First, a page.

This past week, I had the opportunity to introduce one of my mentors to a cohort of North American faith leaders. This particular group is an ecumenical, multi-ethnic collective from the United States and Canada who are seeking to grow in their capacity for peacemaking and reconciliation. They are women and men who have been educated in some of the most elite academies in the world and possess resumes that boast of international and institutional influence. Success is one of their common denominators. Failure is a foreign concept for most of them. They have been trained to project strength and build power, and believe that they can will social change into being.
I had a sense that these leaders would be familiar with inhabiting learning environments where the consumption of knowledge and the mastery of skills would be the objective. My hunch was that their leading question would be “What do we do?” Thus, I decided to design the journey around the question “Who must we become?” Little did they know, I intended to rebel against the sterile pedagogies that they were familiar with and, instead, invite them into the gritty work of pilgrimage.
With the metaphor of pilgrimage in mind, I invited this particular mentor to be the first presenter of the program. He is a seventy-two-year-old contemplative who, at the age of sixty-five walked the 500-mile Camino de Santigo pilgrimage. He’d hate this, but I describe him as a Yoda figure. He’s quiet and measured. When he speaks, he does so on purpose and reveals the deep well of his soul. He is the opposite of the prototype hero who projects power. Yet when I sit with him, the power of his life and insight have contributed to the reshaping of my heart, mind, and body.
This is the person who I wanted to frame the idea of pilgrimage, help us understand the importance of the journey of becoming, and heighten our awareness to the gifts that pilgrimage offers.
In his time with us, he spoke as one who had become liberated from the pursuit of accomplishment and accumulation of influence. He shared the story of his first Camino and revealed it to be the pilgrimage that finally severed the lines that had tethered him to the misnomer that “I am what I produce.”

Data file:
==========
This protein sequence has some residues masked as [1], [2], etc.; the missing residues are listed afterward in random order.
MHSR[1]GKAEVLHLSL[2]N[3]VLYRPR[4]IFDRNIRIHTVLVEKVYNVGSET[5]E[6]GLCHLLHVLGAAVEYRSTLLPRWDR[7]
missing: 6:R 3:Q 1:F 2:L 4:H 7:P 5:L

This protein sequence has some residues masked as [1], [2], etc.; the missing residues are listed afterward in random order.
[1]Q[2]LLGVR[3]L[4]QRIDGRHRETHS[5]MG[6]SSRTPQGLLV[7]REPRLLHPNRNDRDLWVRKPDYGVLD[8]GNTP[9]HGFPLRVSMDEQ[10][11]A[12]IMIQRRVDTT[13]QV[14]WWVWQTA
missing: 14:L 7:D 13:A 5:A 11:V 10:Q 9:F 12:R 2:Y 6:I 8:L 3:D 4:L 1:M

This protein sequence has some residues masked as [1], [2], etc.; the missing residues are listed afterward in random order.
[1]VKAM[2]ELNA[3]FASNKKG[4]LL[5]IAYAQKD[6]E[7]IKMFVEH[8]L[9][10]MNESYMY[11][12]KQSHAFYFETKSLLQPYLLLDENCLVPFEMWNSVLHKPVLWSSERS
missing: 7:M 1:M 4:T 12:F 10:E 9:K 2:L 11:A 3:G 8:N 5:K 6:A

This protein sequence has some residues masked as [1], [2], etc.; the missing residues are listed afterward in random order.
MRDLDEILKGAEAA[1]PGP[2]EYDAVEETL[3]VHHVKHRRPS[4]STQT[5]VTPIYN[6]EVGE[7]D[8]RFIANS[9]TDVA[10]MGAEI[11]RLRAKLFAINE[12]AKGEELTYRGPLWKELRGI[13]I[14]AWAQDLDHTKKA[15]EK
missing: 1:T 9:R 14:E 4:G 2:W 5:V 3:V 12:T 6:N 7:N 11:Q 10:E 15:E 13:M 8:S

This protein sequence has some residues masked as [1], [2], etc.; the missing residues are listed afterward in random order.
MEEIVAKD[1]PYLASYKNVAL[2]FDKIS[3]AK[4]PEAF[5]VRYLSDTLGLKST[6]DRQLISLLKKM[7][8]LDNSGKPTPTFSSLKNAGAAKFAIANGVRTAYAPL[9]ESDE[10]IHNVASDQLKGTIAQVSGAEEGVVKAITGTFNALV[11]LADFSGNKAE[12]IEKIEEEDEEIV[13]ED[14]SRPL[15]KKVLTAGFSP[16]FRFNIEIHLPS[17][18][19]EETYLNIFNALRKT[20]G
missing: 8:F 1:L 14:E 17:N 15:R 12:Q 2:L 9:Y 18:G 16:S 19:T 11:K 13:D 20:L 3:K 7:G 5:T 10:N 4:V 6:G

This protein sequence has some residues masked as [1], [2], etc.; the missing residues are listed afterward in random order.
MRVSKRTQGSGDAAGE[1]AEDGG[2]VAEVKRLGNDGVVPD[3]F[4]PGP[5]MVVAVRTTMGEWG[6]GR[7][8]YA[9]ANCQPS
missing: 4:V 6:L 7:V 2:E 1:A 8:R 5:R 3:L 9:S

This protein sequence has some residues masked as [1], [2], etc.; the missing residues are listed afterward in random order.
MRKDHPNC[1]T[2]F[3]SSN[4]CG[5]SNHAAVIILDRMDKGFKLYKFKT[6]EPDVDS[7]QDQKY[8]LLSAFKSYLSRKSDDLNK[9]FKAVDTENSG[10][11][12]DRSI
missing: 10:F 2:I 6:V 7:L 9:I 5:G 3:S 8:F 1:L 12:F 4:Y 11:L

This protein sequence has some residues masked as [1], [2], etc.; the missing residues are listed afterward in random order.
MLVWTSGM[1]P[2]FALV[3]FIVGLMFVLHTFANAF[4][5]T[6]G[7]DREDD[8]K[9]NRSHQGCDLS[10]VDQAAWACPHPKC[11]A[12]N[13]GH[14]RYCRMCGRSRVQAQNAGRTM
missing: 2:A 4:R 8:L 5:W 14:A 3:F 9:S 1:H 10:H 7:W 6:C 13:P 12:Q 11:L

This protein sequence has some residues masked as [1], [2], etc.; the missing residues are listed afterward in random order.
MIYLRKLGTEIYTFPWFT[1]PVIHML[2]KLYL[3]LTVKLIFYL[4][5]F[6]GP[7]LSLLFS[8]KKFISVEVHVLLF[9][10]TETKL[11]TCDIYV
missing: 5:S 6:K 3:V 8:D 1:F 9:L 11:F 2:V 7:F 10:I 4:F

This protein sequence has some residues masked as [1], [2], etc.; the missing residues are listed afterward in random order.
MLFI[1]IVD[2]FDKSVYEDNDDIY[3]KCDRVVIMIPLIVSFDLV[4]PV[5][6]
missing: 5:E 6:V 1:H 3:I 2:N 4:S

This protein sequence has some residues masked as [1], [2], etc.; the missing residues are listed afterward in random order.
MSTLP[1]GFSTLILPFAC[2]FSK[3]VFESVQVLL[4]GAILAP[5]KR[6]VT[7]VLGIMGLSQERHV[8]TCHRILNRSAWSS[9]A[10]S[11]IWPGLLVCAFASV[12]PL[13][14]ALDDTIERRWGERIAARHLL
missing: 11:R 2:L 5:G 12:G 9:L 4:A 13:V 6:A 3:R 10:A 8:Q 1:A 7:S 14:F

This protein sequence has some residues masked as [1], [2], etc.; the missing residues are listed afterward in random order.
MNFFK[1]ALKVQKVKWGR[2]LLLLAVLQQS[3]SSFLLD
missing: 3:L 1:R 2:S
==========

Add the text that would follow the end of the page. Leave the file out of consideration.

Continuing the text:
And then, rather than waxing thoughtfully on the spiritual dimensions of pilgrimage, he talked about weakness and pace.
For nearly half of his time with us, he shared how his body rebelled against his heart’s desire to walk the pilgrimage. He spoke of his feet and how they ached so badly that he couldn’t help but become fixated on the pain. In periodic telephone conversations with his wife along the way, rather than sharing of spiritual encounters and epiphanies, all he could do was bemoan the reality that his feet hurt…desperately. Because it was an admission of weakness, he felt ashamed to do so.
After five days and nearly one-hundred miles, he observed that his rebellious body finally began to submit. His body realized that his heart was leading and that it had no choice but to get in line.
As his story continued, he revealed one of the gifts that weakness had offered him. Reflecting as he walked, he recognized that much of life was spent at a pace that was unsustainable and that demanded that he ignore pain and rebel against weakness. With miles passing under his feet, he worked to identify the internal and external pressures and expectations that had driven his speed. He wondered about the constructs of success and the thin theologies that undergirded them that he had submitted to throughout his career.
As he walked and reflected, he wondered if he hadn’t spent a good portion of his life out-pacing the restorative work of God. As he lamented, he sensed the invitation to slow down in order to catch up with God.
That invitation was the gift that weakness had offered. Had he continued on with his life-practice of avoiding or ignoring weakness, he likely would have missed the gift. But because he didn’t look away, he received the gift and began to adjust his pace.
In his parting blessing, my mentor shared a reflection on pace that he had learned from Japanese theologian, Kosuke Koyama:
Love has its speed. It is a spiritual speed. It is a different kind of speed from the technological speed to which we are accustomed. It goes on in the depth of our life, whether we notice or not, at three miles an hour. It is the speed we walk and therefore the speed the love of God walks.
We walked away from our encounter with this pilgrim not only with a deepened understanding of the role of pilgrimage in our transformation but also with a corrective in our approach to weakness. Rather than being threatened by weakness, it is a part of what makes us strong.
 Kosuke Koyama, Three Mile an Hour God: Biblical Reflections